Debating is at the crux of a strong society — as are online social networks. When combined, they transmute each other into a minefield of negativity, abuse and jealousy. With products now, we are either living in an echo chamber of like-minded people who agree with us all the time, or we’re duking it out into trench war format for little advantage and few opinions changed.
Micgoat is hoping to change that. The item, which officially launched its discussion platform program on the App Store now, uses short presidential debate-style videos to elevate the conversation around controversial subjects. Users of Micgoat can suggest topics such as “will bitcoin crash” & &;ldquo;we should have universal basic income,” and then make a short, one-minute video about the subject. Users who see the movie can then reply with their particular 30-second videos.
The notion is that it’s too easy to troll on conventional social networks, not to mention that bot networks can easily devolve interesting debates. By emphasizing video in its product, Micgoat’s objective is to convince people to speak to one another in a more human manner, reducing that the disinhibition effect which arrives from posting text on line.
The program is the brainchild of Justin Zhen and Gregory Ugwi, the co-founders of Thinknum, a New York-based financial information and analysis platform, along with Marta Lopata, who joined the firm this past year and is now Micgoat’s CEO. Thinknum has formerly raised a seed round from Pejman Mar Ventures.
Having viewed the 2016 U.S. presidential election together with debates on tech issues like bitcoin, the three realized they shared a common fire around the fast degrading quality of debates online. “I believe what a great debate appears like is if there are two people from very different backgrounds that can come together and speak about controversial issues,” Lopata clarified to me. Too frequently, present social networks just don’t even provide that sort of quality.
Lopata, whose heritage is in entrepreneurship and that spent five decades in Asia, considers that a product like Micgoat gets the chance to turn the tide. She highlighted that there are multiple sides to most debates, and that the combination of movie and showing two sides is a powerful antidote to the impression that each of our own perspectives is mechanically correct.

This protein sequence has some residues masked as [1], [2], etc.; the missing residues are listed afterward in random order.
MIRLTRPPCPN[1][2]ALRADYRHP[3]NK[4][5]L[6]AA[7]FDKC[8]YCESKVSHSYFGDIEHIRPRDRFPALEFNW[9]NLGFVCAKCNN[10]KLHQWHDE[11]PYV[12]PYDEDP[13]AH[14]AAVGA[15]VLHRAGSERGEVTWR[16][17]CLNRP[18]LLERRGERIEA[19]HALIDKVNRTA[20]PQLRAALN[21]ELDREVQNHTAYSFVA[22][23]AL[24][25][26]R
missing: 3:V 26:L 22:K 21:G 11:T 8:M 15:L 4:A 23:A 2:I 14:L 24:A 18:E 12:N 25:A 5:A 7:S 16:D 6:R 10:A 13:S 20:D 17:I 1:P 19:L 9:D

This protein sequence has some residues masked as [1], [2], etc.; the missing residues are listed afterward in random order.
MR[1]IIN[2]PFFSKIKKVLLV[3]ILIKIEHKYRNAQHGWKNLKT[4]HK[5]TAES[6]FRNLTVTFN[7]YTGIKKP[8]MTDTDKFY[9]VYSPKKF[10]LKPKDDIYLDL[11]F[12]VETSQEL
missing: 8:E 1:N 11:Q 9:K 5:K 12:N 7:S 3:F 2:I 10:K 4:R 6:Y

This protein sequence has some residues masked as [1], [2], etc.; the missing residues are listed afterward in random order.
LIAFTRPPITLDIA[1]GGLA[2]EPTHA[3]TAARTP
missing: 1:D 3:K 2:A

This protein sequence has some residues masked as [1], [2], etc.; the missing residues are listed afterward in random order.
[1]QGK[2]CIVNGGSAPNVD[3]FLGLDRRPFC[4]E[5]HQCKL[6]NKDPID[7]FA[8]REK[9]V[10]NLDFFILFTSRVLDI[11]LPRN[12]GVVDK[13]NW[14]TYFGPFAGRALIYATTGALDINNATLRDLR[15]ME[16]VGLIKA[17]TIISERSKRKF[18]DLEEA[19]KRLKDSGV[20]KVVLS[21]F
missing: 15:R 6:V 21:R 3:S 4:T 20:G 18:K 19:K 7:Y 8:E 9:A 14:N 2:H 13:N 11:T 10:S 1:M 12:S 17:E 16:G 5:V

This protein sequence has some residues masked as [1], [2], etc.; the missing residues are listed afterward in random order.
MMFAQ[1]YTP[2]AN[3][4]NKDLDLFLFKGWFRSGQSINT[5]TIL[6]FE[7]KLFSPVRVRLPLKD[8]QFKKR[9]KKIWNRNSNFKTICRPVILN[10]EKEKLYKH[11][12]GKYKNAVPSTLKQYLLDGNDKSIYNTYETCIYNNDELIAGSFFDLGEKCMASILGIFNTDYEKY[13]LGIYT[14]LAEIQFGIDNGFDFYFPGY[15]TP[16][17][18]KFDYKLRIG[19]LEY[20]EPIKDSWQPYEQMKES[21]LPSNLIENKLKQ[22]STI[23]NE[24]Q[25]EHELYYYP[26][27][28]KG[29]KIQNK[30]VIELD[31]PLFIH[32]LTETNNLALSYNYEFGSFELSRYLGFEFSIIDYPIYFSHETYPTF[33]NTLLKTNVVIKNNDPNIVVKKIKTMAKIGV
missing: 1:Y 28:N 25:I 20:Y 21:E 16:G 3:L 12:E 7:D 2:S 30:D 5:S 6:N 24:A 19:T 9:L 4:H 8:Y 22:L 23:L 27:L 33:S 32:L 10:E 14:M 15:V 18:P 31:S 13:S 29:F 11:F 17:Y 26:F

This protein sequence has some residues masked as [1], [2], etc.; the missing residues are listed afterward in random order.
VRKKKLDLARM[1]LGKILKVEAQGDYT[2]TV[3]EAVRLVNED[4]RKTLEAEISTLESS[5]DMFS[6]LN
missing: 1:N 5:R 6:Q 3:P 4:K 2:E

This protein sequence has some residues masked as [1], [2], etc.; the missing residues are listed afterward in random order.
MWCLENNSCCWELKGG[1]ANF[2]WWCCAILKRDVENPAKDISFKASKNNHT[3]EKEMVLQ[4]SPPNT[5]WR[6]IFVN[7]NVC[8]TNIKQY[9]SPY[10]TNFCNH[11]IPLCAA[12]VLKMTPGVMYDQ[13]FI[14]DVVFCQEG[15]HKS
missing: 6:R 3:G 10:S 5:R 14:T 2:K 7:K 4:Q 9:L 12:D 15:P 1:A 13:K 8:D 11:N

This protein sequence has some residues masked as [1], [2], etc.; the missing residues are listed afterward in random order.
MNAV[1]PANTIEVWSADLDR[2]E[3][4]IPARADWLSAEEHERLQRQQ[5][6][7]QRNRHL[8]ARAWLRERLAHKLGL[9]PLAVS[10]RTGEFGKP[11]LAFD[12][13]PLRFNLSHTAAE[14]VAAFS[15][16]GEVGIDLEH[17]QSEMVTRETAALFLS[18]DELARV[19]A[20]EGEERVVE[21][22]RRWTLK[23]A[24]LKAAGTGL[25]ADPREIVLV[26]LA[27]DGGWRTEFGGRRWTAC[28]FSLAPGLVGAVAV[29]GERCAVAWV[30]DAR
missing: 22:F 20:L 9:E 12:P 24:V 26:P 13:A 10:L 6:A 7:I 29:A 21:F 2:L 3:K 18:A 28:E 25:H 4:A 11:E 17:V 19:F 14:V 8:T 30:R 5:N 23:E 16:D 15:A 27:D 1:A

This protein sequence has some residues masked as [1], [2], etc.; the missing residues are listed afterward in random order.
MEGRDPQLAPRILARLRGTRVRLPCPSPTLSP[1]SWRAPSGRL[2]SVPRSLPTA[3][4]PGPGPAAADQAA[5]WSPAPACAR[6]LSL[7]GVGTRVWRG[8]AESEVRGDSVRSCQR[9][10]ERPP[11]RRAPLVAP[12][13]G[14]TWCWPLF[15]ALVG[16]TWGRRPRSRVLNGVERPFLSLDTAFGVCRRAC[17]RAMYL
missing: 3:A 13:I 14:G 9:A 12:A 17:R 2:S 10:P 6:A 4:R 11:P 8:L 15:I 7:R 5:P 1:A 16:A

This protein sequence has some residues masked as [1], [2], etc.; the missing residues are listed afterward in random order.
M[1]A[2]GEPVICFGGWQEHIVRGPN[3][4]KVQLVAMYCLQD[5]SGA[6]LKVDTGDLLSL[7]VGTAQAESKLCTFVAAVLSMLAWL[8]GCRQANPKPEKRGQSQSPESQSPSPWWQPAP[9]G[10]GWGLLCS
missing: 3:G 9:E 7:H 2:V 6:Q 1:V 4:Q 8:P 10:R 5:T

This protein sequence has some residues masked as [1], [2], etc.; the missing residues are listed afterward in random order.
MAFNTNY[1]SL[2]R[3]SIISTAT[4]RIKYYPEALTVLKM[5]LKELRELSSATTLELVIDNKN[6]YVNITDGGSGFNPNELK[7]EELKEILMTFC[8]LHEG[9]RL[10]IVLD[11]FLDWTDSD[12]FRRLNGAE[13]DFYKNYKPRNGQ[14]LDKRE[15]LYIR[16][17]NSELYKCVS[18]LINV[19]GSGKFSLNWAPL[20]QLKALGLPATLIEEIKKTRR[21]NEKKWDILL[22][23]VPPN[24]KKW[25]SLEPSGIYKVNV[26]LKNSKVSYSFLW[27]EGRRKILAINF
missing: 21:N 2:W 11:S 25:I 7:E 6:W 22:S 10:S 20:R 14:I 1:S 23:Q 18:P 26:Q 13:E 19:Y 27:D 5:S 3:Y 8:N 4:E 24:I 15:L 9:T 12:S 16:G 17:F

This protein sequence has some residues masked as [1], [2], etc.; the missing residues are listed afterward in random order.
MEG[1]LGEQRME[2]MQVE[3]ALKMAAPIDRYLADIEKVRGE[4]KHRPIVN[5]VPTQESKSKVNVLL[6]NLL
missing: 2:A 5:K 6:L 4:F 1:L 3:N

While politics is what most people consider when they hear disagreements, technology and finance are businesses where passions can be even more intense. Those businesses also are extremely familiar to Thinknum, whose clients are financial analysts.
Zhen stated, “Since we have the technology in place, people can debate sports, or even local politics. Right now, there is no efficient channel for local politicians to get up before the components, because Fox News and CNBC don’t insure those races. We can be just part of the everyday dialogue. ”
Thinknum staff are helping with the product development and technology of this item now. Lopata claims that “Right now we see a balance of working together, and we can see us turning out. ” There are 3 full-time workers on Micgoat, and yet another seven members borrowed from the center Thinknum team.
Long-term, the team expects to add more “gamification” features to encourage everyone in the area to interact with the debates. In addition, the team is optimizing its search algorithms so users will have the ability to better find the most interesting debates. Zhen suggested that sound transcription will allow for greater hunting while maintaining the video experience of this program. The company also intends to launch an Android version shortly.
Thus far, abuse hasn’t been a problem, according to the company. Zhen believes that the combination of Facebook identity and showing one’s confront in the program helps decrease the abuse that can be endemic on different platforms. Since the platform scales up, the team intends to be very cautious to ensure that the community remains positive even when talking tough challenges.